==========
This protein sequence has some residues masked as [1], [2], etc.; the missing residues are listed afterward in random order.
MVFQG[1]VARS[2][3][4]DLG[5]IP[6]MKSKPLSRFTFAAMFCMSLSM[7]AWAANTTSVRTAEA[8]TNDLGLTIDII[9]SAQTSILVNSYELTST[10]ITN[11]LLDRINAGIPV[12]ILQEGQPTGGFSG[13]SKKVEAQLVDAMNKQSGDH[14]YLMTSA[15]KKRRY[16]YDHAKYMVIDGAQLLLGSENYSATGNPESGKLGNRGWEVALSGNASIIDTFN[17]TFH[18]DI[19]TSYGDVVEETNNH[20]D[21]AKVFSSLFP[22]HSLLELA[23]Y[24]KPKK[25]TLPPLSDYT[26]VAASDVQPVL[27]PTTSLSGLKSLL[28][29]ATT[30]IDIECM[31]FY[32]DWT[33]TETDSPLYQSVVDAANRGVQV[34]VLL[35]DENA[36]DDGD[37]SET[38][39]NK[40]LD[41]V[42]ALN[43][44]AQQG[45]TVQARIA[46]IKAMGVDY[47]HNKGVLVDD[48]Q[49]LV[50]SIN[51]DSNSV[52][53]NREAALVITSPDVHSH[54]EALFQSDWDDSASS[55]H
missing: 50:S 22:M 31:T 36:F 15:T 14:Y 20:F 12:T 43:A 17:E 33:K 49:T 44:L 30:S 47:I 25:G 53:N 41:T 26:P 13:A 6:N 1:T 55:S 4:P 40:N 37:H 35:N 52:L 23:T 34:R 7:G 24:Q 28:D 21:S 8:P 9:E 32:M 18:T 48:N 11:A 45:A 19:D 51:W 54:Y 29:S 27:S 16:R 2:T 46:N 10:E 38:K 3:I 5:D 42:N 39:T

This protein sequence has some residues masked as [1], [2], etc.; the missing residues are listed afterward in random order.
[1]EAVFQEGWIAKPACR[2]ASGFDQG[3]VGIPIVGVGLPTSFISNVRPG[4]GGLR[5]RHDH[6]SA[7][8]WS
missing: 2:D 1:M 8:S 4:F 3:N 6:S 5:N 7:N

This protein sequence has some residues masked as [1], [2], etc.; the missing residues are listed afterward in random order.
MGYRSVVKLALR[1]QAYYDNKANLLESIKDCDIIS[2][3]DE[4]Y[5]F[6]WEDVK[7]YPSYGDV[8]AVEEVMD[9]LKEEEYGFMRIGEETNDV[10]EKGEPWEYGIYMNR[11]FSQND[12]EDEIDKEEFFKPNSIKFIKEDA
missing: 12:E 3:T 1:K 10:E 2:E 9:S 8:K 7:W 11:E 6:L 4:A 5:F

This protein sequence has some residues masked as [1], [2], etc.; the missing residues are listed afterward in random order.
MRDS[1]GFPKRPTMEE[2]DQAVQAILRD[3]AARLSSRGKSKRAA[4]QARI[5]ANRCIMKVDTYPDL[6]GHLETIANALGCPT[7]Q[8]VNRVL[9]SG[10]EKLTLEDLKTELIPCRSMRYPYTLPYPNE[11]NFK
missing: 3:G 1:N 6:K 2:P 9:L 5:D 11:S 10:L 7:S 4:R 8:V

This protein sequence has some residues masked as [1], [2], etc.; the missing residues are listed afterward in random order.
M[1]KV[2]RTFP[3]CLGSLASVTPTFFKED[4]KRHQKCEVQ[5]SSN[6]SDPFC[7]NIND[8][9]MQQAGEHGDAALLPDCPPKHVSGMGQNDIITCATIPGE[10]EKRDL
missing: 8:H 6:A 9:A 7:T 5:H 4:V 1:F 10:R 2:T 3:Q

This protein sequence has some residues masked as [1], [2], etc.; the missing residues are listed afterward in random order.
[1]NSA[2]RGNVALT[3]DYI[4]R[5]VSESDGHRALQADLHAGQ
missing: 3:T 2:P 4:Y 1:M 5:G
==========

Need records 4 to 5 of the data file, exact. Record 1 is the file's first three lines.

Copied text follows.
This protein sequence has some residues masked as [1], [2], etc.; the missing residues are listed afterward in random order.
MRDS[1]GFPKRPTMEE[2]DQAVQAILRD[3]AARLSSRGKSKRAA[4]QARI[5]ANRCIMKVDTYPDL[6]GHLETIANALGCPT[7]Q[8]VNRVL[9]SG[10]EKLTLEDLKTELIPCRSMRYPYTLPYPNE[11]NFK
missing: 3:G 1:N 6:K 2:P 9:L 5:D 11:S 10:L 7:S 4:R 8:V

This protein sequence has some residues masked as [1], [2], etc.; the missing residues are listed afterward in random order.
M[1]KV[2]RTFP[3]CLGSLASVTPTFFKED[4]KRHQKCEVQ[5]SSN[6]SDPFC[7]NIND[8][9]MQQAGEHGDAALLPDCPPKHVSGMGQNDIITCATIPGE[10]EKRDL
missing: 8:H 6:A 9:A 7:T 5:H 4:V 1:F 10:R 2:T 3:Q